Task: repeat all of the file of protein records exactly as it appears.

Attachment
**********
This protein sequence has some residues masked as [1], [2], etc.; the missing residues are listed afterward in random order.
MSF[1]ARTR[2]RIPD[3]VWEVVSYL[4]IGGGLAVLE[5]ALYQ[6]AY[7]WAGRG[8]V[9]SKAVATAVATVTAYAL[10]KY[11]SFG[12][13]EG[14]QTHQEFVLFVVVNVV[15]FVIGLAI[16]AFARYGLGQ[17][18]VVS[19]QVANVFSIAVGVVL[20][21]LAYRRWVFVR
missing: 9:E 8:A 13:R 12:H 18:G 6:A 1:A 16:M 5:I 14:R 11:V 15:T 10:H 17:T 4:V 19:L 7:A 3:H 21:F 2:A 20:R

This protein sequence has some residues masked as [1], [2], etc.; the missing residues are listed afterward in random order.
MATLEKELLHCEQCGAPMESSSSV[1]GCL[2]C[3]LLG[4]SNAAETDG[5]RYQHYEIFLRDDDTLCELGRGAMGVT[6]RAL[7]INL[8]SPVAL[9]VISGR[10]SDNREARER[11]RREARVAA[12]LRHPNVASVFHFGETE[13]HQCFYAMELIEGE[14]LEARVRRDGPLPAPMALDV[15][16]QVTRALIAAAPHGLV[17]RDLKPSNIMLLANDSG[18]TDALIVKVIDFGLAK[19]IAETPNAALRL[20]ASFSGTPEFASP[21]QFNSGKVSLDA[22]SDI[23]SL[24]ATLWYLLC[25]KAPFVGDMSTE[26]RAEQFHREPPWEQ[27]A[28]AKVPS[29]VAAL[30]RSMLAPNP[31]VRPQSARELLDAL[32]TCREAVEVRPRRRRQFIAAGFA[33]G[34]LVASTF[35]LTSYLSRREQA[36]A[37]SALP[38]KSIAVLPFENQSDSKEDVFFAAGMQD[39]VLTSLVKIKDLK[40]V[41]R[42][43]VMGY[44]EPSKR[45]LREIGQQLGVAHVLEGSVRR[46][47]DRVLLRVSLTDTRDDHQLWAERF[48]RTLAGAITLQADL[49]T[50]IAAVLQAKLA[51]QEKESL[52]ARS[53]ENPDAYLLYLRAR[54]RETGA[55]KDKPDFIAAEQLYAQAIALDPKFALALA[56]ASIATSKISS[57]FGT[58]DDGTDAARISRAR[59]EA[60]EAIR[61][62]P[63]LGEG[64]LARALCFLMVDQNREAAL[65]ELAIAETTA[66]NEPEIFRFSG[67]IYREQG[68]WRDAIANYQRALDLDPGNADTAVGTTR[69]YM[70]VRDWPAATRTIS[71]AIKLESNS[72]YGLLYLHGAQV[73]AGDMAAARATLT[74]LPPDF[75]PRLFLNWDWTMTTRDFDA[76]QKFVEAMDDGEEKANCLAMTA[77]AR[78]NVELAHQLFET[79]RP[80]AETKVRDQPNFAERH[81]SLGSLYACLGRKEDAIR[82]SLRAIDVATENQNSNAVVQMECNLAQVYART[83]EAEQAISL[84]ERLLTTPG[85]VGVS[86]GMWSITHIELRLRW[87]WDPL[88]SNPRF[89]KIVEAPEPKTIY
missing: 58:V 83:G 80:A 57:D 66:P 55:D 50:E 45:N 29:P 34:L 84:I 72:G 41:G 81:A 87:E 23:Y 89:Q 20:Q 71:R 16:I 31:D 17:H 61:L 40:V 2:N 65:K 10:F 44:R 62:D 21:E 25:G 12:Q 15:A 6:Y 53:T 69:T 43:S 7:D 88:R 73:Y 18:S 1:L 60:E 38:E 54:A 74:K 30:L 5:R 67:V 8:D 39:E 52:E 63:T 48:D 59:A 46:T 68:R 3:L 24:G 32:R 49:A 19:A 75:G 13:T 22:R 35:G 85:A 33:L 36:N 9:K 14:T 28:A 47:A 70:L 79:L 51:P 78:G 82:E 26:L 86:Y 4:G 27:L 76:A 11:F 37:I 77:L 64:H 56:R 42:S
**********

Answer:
This protein sequence has some residues masked as [1], [2], etc.; the missing residues are listed afterward in random order.
MSF[1]ARTR[2]RIPD[3]VWEVVSYL[4]IGGGLAVLE[5]ALYQ[6]AY[7]WAGRG[8]V[9]SKAVATAVATVTAYAL[10]KY[11]SFG[12][13]EG[14]QTHQEFVLFVVVNVV[15]FVIGLAI[16]AFARYGLGQ[17][18]VVS[19]QVANVFSIAVGVVL[20][21]LAYRRWVFVR
missing: 9:E 8:A 13:R 12:H 18:G 6:A 1:A 16:M 5:I 14:R 11:V 15:T 10:H 17:T 4:V 19:L 7:A 3:H 21:F 2:A 20:R

This protein sequence has some residues masked as [1], [2], etc.; the missing residues are listed afterward in random order.
MATLEKELLHCEQCGAPMESSSSV[1]GCL[2]C[3]LLG[4]SNAAETDG[5]RYQHYEIFLRDDDTLCELGRGAMGVT[6]RAL[7]INL[8]SPVAL[9]VISGR[10]SDNREARER[11]RREARVAA[12]LRHPNVASVFHFGETE[13]HQCFYAMELIEGE[14]LEARVRRDGPLPAPMALDV[15][16]QVTRALIAAAPHGLV[17]RDLKPSNIMLLANDSG[18]TDALIVKVIDFGLAK[19]IAETPNAALRL[20]ASFSGTPEFASP[21]QFNSGKVSLDA[22]SDI[23]SL[24]ATLWYLLC[25]KAPFVGDMSTE[26]RAEQFHREPPWEQ[27]A[28]AKVPS[29]VAAL[30]RSMLAPNP[31]VRPQSARELLDAL[32]TCREAVEVRPRRRRQFIAAGFA[33]G[34]LVASTF[35]LTSYLSRREQA[36]A[37]SALP[38]KSIAVLPFENQSDSKEDVFFAAGMQD[39]VLTSLVKIKDLK[40]V[41]R[42][43]VMGY[44]EPSKR[45]LREIGQQLGVAHVLEGSVRR[46][47]DRVLLRVSLTDTRDDHQLWAERF[48]RTLAGAITLQADL[49]T[50]IAAVLQAKLA[51]QEKESL[52]ARS[53]ENPDAYLLYLRAR[54]RETGA[55]KDKPDFIAAEQLYAQAIALDPKFALALA[56]ASIATSKISS[57]FGT[58]DDGTDAARISRAR[59]EA[60]EAIR[61][62]P[63]LGEG[64]LARALCFLMVDQNREAAL[65]ELAIAETTA[66]NEPEIFRFSG[67]IYREQG[68]WRDAIANYQRALDLDPGNADTAVGTTR[69]YM[70]VRDWPAATRTIS[71]AIKLESNS[72]YGLLYLHGAQV[73]AGDMAAARATLT[74]LPPDF[75]PRLFLNWDWTMTTRDFDA[76]QKFVEAMDDGEEKANCLAMTA[77]AR[78]NVELAHQLFET[79]RP[80]AETKVRDQPNFAERH[81]SLGSLYACLGRKEDAIR[82]SLRAIDVATENQNSNAVVQMECNLAQVYART[83]EAEQAISL[84]ERLLTTPG[85]VGVS[86]GMWSITHIELRLRW[87]WDPL[88]SNPRF[89]KIVEAPEPKTIY
missing: 58:V 83:G 80:A 57:D 66:P 55:D 50:E 45:N 29:P 34:L 84:I 72:G 41:G 81:A 87:E 23:Y 89:Q 20:Q 71:R 16:I 31:D 17:H 61:L 40:V 2:N 65:K 10:F 44:R 62:D 21:E 25:G 12:Q 15:A 6:Y 53:T 69:T 43:S 7:D 88:R 73:Y 18:S 1:L 60:E 38:E 54:A 74:K 30:L 5:R 67:V 8:D 39:E 52:E 63:T 48:D 59:A 46:T 68:R 3:L 24:G 32:R 49:A 19:A 75:G 13:T 22:R 35:G 85:A 33:L 36:N 9:K 14:T 28:A 47:A 70:L 79:L 51:P 78:G 82:E 26:L 86:Y 4:G 27:L 76:A 11:F 37:I 77:L 64:H 56:R 42:S